On July 13, Anaheim hosted the 2010 Major League Baseball All-Star game. Home to the Angels of Anaheim, Angel Stadium was the site for the exhibition game which annually pits the American League against the National League. The sport’s premier athletes who were voted in by fans, peers and coaches displayed their abilities out on the field in the game’s biggest talent show. They awed fans who came from all over the country and paid hundreds of dollars to see the spectacle. As a face in the crowd, I was one of the lucky people to witness Southern California’s installation of the Midsummer Classic.
A baseball enthusiast who grew up just minutes from Angel Stadium in a town called Cypress, I’ve been an Angels fan since diapers. I’d always imitate my favorite Angel, Garret Anderson, when stepping into the batter’s box as a left-handed hitter in Little League.
To put my diehard Angel fanhood to the test, just know that growing up with a competitive drive, there was only one baseball game in which I intentionally cost my team the game. It occurred on October 27, 2002, the night of Game 7 of the World Series between the Angels and the San Francisco Giants. Around 5 p.m. I was playing in the semi-finals of a travel-ball tournament. My team was one run away from advancing to the finals to take on a team that demolished us earlier in the day. To make matters worse, if we somehow pulled off that comeback, the final game of the tournament would be held at 7 PM … which would ruin any chance of watching Game 7.
I stood in the on-deck circle as the batter in front of me drew a walk. I strutted to the plate considering my options as I noticed that the bases were loaded.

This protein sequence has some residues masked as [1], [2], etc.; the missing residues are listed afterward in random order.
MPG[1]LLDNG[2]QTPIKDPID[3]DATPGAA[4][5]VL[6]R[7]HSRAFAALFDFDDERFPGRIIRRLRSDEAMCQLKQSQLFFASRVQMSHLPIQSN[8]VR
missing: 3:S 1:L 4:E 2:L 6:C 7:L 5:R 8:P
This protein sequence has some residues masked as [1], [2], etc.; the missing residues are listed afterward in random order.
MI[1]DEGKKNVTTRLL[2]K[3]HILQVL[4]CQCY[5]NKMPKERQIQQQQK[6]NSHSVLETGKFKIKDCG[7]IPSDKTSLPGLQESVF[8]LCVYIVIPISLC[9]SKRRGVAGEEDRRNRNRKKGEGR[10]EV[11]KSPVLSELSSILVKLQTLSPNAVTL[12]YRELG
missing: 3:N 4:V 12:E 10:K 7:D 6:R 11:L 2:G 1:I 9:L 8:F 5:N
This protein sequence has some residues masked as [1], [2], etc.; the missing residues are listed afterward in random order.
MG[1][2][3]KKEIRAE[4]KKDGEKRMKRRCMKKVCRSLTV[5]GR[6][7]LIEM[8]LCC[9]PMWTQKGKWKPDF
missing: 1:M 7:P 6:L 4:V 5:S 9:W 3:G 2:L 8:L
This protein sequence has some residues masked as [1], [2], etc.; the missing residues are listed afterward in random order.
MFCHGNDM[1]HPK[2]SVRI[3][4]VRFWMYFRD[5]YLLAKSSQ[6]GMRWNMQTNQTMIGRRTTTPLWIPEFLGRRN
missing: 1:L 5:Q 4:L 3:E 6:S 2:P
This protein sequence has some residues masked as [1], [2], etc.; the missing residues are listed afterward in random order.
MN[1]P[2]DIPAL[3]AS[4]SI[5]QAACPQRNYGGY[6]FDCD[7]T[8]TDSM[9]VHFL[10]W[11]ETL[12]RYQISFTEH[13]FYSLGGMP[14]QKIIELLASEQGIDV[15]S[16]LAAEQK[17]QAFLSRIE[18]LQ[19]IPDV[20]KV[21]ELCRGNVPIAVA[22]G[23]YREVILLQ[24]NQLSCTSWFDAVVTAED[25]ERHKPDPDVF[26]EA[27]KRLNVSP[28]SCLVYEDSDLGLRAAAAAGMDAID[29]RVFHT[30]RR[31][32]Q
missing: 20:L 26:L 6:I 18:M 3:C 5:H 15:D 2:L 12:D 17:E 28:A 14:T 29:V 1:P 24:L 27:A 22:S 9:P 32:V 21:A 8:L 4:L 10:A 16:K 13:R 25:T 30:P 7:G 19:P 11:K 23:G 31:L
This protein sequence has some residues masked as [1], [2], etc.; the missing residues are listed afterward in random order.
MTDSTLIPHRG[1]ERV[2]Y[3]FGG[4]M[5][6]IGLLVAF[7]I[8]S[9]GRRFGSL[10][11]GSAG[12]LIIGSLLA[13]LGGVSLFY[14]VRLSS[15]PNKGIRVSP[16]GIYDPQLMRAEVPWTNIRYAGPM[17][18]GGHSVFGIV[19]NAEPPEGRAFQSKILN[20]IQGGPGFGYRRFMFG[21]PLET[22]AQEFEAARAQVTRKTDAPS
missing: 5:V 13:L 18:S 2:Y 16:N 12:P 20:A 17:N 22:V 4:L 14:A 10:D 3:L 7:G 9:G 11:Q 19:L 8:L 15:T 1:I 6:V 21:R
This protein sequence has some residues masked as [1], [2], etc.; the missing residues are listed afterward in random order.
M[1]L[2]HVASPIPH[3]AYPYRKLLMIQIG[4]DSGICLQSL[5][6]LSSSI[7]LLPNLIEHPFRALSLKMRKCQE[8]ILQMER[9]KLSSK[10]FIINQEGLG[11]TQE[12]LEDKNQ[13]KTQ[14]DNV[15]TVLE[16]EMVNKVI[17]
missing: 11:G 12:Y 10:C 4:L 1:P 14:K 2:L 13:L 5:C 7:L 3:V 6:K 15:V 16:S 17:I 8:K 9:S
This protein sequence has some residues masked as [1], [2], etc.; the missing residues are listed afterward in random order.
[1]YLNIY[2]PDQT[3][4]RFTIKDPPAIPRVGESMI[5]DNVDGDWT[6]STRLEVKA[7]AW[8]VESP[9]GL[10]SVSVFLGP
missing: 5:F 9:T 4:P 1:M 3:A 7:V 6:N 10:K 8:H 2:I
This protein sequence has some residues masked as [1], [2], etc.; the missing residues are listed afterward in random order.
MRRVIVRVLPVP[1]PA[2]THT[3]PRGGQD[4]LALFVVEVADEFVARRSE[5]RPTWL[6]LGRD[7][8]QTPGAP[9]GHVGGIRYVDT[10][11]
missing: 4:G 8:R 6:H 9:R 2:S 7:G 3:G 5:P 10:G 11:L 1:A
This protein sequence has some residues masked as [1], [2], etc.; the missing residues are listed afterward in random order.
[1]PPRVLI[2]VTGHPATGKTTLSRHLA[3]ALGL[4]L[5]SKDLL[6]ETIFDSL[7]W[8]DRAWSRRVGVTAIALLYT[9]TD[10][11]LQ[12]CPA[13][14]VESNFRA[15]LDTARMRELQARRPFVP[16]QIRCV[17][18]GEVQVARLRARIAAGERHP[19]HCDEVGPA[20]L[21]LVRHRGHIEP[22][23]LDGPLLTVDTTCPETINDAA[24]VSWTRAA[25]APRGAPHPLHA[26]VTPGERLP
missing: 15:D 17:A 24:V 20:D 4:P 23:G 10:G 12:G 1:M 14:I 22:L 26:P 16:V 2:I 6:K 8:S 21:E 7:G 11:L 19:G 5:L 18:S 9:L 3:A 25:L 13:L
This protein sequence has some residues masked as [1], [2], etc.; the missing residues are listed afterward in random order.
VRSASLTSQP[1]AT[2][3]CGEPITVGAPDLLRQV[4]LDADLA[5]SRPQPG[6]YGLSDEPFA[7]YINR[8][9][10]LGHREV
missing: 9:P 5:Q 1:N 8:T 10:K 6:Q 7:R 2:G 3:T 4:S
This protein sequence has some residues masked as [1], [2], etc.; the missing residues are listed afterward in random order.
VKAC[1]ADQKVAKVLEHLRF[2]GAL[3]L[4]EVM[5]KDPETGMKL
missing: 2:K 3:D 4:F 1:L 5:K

“You’ve never thrown a game before!” the devil’s advocate told me. “Then again, this tournament isn’t that big of a deal and most of your teammates want to go home to watch Game 7 anyways. Just get out and let’s go home and watch the Angel game,” my conscience told me.
With two outs, I hit a lackadaisical ground ball up the middle, jogged down the baseline and was thrown out at first. I slammed down my helmet in pretend disgust in a dramatic attempt to prove that losing the game actually meant something to me. In reality, it didn’t. I knew there were several games ahead of me and I’ve never regretted my decision. That night I watched the Angels celebrate their first and only World Series Championship in the comforts of my own home. It may now become apparent just how special the game of baseball has been to me throughout the years.
As I arrived at Angel Stadium at 11 a.m. on July 13 for a game that was expected to start at 5 p.m., I noticed an immediate buzz in the air. But the main difference between the thousands of fans who showed up early for their special day and me was that I did not have a ticket to the game.
Instead, I wore a green wristband, signifying my volunteer status for the special event. Just days prior to the game, I managed to find a one-day job at the all-star game through a fundraiser put on by UCI’s Sports Business Association. Through SBA, I was able to circulate the stadium while selling programs and ticket holders with an All-Star game staff shirt.